PUTRAJAYA: Datuk Seri Anwar Ibrahim’s lawyers sought to build a case that his former aide Mohd Saiful Bukhari Azlan is not a credible witness, as the hearing of the final appeal by the opposition leader against his sodomy conviction began at the Federal Court yesterday.
Among the points raised to cast doubts on Saiful’s credibility was the alleged use of the K-Y Jelly lubricant during penetration, a photograph of Saiful serving tea at Anwar’s home a day after the alleged offence, and the semen sample taken from Saiful’s underwear.
“[These matters] find no mention in [the trial judge’s] judgement when assessing the veracity of [Saiful’s restimony] at the close of the whole case,” argued counsel Datuk Seri Gopal Sri Ram.
Sri Ram, a retired Federal Court judge, was a surprise replacement for senior lawyer Datuk Sulaiman Abdullah, who had previously led the defence team. Anwar told reporters that Sulaiman was unwell and was using a wheelchair.
The appeal is being heard by a panel of judges led by Chief Justice Tun Arifin Zakaria and comprising also Tan Sri Md Raus Sharif, Tan Sri Abdul Hamid Embong, Tan Sri Suriyadi Halim Omar and Datuk Ramly Ali.
Anwar, 67, was charged with performing carnal intercourse on Saiful at an apartment in Bukit Damansara, in Kuala Lumpur, on June 26, 2008. The High Court acquitted Anwar of the charge in 2012, but the Court of Appeal convicted him last year and sentenced him to five years in jail. He has obtained a stay of execution of the jail term pending the outcome of his appeal in the Federal Court. The prosecution has also filed a cross-appeal to enhance the jail term which could be extended up to 20 years.
On the point of the alleged use of K-Y Jelly, Sri Ram argued that the claim casts doubts on Saiful’s evidence and the entire police investigation. “If the gel had been used it would have been mentioned in [the list of] exhibits,” he submitted, pointing out that it was not.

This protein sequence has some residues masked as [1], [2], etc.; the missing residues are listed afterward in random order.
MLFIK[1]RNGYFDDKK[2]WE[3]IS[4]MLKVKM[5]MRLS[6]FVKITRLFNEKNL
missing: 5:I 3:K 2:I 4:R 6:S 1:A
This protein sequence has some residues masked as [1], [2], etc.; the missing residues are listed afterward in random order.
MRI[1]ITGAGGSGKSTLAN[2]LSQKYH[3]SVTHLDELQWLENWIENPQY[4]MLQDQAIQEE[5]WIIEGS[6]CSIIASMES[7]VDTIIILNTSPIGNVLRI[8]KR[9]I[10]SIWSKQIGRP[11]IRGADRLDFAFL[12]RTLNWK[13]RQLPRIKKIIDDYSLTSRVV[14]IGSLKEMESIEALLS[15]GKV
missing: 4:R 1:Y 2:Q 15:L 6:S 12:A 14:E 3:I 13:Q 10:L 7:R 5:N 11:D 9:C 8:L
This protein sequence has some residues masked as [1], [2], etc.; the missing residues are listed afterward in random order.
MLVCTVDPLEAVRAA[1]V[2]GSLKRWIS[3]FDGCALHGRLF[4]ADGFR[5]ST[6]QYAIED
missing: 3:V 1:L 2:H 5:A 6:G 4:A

He added that investigating officer (IO) Jude Pereira only took the gel from Saiful on June 29, 2008, three days after the alleged sodomy. Saiful testified that he had handed the gel to the IO on June 28 but that it was returned to him.
“The learned trial judge did not address his mind to this part of the case at all despite strenuous cross-examination on the point. There is nothing mentioned in the High Court judgement as to whether the story told by [Saiful] about the existence of the lubricant was credible. “Instead, his evidence was accepted without any analysis. There was therefore no judicial appreciation of evidence on that point,” Sri Ram said in his written submission.
Further questioning Saiful’s credibility, Sri Ram said police investigation did not find any trace of lubricant on the carpet where the alleged offence took place. Saiful had claimed that he had spilled some of the lubricant on the carpet.
“The finding of the jelly would have been damning corroboration of the witness’ evidence. [However] no detectable stain on carpet. No trace of jelly was found,” counsel submitted. “What could have amounted to corroboration actually supports the defence’s case that the offence never took place,” he said.
Sri Ram also raised other contradictions in Saiful’s evidence, such as the underwear he wore on the day of the alleged sodomy, which was then washed. Yet, Saiful had not washed his anus in order to preserve semen samples as evidence, Sri Ram said.
Saiful had also waited for two days before lodging a police report against Anwar, counsel said.
“Why keep the lubricant and wash his underwear?” he asked, submitting that the act of washing the “most material physical evidence puts paid to the suggestion that he was sodomised”.
The written submission went on to add that the chemist found semen stains in another underwear which was not used when the offence occurred.
“Where did the semen come from?” asked Sri Ram.
Turning to the photograph of Saiful serving tea in Anwar’s house a day after the alleged offence occurred, Sri Ram argued that both the trail judge and the Court of Appeal had not considered Saiful’s demeanour and conduct in the picture. “His demeanour was normal [and] inconsistent with that [of a] person who had been violently sodomised the day before.
“High Court Judge and Court of Appeal did not consider the conduct of the witness,” he argued.Mohd Saiful’s conduct was inconsistent with his evidence and his police report that he was in fear of his safety.
Justice Arifin said the Court has extended the appeal hearing from two days because of the volume of submissions by the defence.
This article first appeared in The Edge Financial Daily, on October 29, 2014.